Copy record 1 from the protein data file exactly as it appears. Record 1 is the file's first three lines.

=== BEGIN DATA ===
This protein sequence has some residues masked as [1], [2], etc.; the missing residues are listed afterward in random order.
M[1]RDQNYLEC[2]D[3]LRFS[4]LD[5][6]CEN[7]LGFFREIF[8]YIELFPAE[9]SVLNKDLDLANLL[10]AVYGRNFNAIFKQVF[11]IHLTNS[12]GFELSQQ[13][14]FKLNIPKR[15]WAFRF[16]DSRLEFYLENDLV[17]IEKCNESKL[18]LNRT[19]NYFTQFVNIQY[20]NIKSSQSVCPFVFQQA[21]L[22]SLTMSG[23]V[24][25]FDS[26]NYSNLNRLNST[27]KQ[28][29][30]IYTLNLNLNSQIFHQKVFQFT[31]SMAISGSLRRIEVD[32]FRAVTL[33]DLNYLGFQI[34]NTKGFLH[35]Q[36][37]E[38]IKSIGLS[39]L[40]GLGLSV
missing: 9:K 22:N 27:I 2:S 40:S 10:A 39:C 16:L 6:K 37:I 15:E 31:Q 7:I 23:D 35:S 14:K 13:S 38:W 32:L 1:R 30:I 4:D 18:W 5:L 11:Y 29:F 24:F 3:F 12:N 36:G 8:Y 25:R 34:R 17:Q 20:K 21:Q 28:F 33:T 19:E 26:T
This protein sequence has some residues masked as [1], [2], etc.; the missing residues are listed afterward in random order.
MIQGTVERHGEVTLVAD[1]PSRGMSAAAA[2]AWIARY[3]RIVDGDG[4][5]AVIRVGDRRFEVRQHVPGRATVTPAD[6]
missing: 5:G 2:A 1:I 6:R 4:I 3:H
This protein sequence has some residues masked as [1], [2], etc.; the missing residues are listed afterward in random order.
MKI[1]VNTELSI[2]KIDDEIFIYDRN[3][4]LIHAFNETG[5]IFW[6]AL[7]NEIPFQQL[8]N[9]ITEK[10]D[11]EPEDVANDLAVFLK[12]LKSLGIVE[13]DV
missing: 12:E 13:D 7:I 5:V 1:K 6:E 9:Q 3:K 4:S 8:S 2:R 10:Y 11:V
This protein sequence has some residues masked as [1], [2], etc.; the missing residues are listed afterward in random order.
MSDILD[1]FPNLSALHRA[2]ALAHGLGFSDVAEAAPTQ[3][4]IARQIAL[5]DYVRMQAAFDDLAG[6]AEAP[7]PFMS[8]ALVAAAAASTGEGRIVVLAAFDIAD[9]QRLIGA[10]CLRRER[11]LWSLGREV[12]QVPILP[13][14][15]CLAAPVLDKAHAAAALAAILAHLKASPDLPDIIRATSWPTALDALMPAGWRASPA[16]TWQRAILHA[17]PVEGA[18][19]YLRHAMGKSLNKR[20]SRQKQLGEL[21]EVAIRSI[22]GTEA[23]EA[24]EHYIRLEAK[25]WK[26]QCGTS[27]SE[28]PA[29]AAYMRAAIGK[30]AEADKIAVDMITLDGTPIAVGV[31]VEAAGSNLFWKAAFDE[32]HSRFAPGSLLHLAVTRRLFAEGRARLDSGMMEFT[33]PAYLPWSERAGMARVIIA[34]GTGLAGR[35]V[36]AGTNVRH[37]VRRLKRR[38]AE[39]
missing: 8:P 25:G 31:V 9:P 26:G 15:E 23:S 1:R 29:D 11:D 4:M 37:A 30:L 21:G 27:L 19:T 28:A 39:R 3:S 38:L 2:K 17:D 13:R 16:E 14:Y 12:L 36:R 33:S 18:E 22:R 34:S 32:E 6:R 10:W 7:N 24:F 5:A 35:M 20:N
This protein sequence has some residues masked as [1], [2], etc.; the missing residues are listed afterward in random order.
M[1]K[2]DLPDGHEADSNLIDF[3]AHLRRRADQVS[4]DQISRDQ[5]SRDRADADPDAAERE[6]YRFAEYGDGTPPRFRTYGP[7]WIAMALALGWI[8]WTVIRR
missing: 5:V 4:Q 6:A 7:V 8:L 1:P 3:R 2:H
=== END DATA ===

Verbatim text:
This protein sequence has some residues masked as [1], [2], etc.; the missing residues are listed afterward in random order.
M[1]RDQNYLEC[2]D[3]LRFS[4]LD[5][6]CEN[7]LGFFREIF[8]YIELFPAE[9]SVLNKDLDLANLL[10]AVYGRNFNAIFKQVF[11]IHLTNS[12]GFELSQQ[13][14]FKLNIPKR[15]WAFRF[16]DSRLEFYLENDLV[17]IEKCNESKL[18]LNRT[19]NYFTQFVNIQY[20]NIKSSQSVCPFVFQQA[21]L[22]SLTMSG[23]V[24][25]FDS[26]NYSNLNRLNST[27]KQ[28][29][30]IYTLNLNLNSQIFHQKVFQFT[31]SMAISGSLRRIEVD[32]FRAVTL[33]DLNYLGFQI[34]NTKGFLH[35]Q[36][37]E[38]IKSIGLS[39]L[40]GLGLSV
missing: 9:K 22:N 27:I 2:S 40:S 10:A 39:C 16:L 6:K 37:I 15:E 31:Q 7:I 23:D 35:S 14:K 13:S 38:W 32:L 1:R 30:I 4:D 18:W 5:L 11:Y 29:F 24:F 3:F 12:N 36:G 8:Y 25:R 34:R 17:Q 20:K 21:Q 28:F 33:T 19:E 26:T